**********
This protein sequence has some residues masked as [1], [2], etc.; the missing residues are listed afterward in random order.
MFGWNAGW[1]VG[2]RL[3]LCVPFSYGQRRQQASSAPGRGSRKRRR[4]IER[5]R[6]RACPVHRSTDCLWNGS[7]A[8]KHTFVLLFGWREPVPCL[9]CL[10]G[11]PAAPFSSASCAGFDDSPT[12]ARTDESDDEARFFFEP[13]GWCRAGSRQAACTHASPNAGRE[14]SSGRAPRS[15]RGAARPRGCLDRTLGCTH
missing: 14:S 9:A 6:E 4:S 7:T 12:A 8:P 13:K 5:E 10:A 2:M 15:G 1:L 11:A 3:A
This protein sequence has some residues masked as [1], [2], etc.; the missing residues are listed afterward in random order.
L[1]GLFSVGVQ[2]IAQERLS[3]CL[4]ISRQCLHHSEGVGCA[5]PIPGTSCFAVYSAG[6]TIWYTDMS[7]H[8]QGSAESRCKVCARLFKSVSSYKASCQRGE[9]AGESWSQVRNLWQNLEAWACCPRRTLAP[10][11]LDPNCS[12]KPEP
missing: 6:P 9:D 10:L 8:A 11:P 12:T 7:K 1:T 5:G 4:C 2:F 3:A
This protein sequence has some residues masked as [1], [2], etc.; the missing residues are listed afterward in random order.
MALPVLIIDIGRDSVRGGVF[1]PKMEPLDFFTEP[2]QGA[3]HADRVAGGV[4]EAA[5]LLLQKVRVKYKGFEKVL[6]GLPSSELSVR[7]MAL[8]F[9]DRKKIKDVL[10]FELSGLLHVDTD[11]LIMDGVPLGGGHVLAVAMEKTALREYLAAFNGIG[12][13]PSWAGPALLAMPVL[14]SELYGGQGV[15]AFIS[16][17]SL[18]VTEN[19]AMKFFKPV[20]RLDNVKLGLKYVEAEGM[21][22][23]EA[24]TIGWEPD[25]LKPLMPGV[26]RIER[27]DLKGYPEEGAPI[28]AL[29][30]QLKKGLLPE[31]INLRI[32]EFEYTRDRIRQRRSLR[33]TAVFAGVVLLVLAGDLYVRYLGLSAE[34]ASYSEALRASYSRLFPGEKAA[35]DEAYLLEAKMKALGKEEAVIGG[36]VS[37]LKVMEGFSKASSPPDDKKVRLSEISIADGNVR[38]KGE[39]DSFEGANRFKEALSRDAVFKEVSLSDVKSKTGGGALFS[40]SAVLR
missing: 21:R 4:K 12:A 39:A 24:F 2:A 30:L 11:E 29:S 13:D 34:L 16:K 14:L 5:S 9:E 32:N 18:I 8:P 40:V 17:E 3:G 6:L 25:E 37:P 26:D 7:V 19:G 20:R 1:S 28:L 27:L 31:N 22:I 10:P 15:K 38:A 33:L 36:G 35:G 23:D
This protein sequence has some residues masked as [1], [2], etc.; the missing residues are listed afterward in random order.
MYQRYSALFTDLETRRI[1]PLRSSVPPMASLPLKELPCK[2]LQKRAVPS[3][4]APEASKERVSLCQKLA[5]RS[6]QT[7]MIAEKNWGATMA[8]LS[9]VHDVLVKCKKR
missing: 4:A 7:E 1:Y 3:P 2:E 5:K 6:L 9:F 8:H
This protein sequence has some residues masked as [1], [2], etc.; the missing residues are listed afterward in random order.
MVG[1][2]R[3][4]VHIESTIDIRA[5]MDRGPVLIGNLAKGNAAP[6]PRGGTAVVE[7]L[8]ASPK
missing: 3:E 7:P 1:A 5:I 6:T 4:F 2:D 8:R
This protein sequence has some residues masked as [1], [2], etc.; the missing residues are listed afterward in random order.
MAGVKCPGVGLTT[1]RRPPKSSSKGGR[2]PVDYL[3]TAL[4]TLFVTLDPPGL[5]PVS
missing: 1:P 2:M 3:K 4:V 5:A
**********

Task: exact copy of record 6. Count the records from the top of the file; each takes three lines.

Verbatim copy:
This protein sequence has some residues masked as [1], [2], etc.; the missing residues are listed afterward in random order.
MAGVKCPGVGLTT[1]RRPPKSSSKGGR[2]PVDYL[3]TAL[4]TLFVTLDPPGL[5]PVS
missing: 1:P 2:M 3:K 4:V 5:A